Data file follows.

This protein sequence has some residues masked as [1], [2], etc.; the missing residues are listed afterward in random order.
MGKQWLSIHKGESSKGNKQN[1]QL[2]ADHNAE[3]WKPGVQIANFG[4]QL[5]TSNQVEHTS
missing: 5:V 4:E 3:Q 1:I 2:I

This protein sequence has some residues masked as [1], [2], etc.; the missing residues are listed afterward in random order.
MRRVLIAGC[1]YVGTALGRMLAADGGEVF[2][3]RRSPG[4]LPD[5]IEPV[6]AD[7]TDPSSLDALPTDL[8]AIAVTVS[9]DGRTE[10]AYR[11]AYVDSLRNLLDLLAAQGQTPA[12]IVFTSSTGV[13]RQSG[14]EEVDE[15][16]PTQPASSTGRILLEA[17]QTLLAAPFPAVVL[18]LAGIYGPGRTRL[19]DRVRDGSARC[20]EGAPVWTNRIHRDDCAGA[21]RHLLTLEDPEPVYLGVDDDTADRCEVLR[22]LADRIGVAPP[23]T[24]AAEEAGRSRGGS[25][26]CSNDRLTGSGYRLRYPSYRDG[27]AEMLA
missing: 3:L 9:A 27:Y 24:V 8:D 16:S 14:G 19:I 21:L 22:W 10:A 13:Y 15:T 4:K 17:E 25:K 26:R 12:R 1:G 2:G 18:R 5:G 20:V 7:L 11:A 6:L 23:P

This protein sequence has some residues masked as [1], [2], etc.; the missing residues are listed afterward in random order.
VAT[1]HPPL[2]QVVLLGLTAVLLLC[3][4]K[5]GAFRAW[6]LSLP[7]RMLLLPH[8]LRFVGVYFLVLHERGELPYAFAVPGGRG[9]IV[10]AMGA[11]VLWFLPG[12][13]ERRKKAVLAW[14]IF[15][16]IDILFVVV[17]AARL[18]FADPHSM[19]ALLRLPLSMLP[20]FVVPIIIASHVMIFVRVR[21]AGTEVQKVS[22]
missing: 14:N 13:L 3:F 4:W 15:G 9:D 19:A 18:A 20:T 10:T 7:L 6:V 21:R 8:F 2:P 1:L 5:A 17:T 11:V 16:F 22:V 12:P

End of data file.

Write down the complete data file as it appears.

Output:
This protein sequence has some residues masked as [1], [2], etc.; the missing residues are listed afterward in random order.
MGKQWLSIHKGESSKGNKQN[1]QL[2]ADHNAE[3]WKPGVQIANFG[4]QL[5]TSNQVEHTS
missing: 5:V 4:E 3:Q 1:I 2:I

This protein sequence has some residues masked as [1], [2], etc.; the missing residues are listed afterward in random order.
MRRVLIAGC[1]YVGTALGRMLAADGGEVF[2][3]RRSPG[4]LPD[5]IEPV[6]AD[7]TDPSSLDALPTDL[8]AIAVTVS[9]DGRTE[10]AYR[11]AYVDSLRNLLDLLAAQGQTPA[12]IVFTSSTGV[13]RQSG[14]EEVDE[15][16]PTQPASSTGRILLEA[17]QTLLAAPFPAVVL[18]LAGIYGPGRTRL[19]DRVRDGSARC[20]EGAPVWTNRIHRDDCAGA[21]RHLLTLEDPEPVYLGVDDDTADRCEVLR[22]LADRIGVAPP[23]T[24]AAEEAGRSRGGS[25][26]CSNDRLTGSGYRLRYPSYRDG[27]AEMLA
missing: 3:L 9:A 27:Y 24:V 8:D 16:S 14:G 19:I 21:L 22:W 10:A 13:Y 15:T 4:K 17:E 25:K 26:R 12:R 1:G 2:G 18:R 5:G 20:V 7:L 11:A 6:L 23:P

This protein sequence has some residues masked as [1], [2], etc.; the missing residues are listed afterward in random order.
VAT[1]HPPL[2]QVVLLGLTAVLLLC[3][4]K[5]GAFRAW[6]LSLP[7]RMLLLPH[8]LRFVGVYFLVLHERGELPYAFAVPGGRG[9]IV[10]AMGA[11]VLWFLPG[12][13]ERRKKAVLAW[14]IF[15][16]IDILFVVV[17]AARL[18]FADPHSM[19]ALLRLPLSMLP[20]FVVPIIIASHVMIFVRVR[21]AGTEVQKVS[22]
missing: 14:N 13:L 3:F 4:W 15:G 9:D 19:A 18:A 20:T 10:T 7:L 6:V 21:R 8:F 2:P 1:L 5:A 17:T 11:V 16:F 22:V 12:P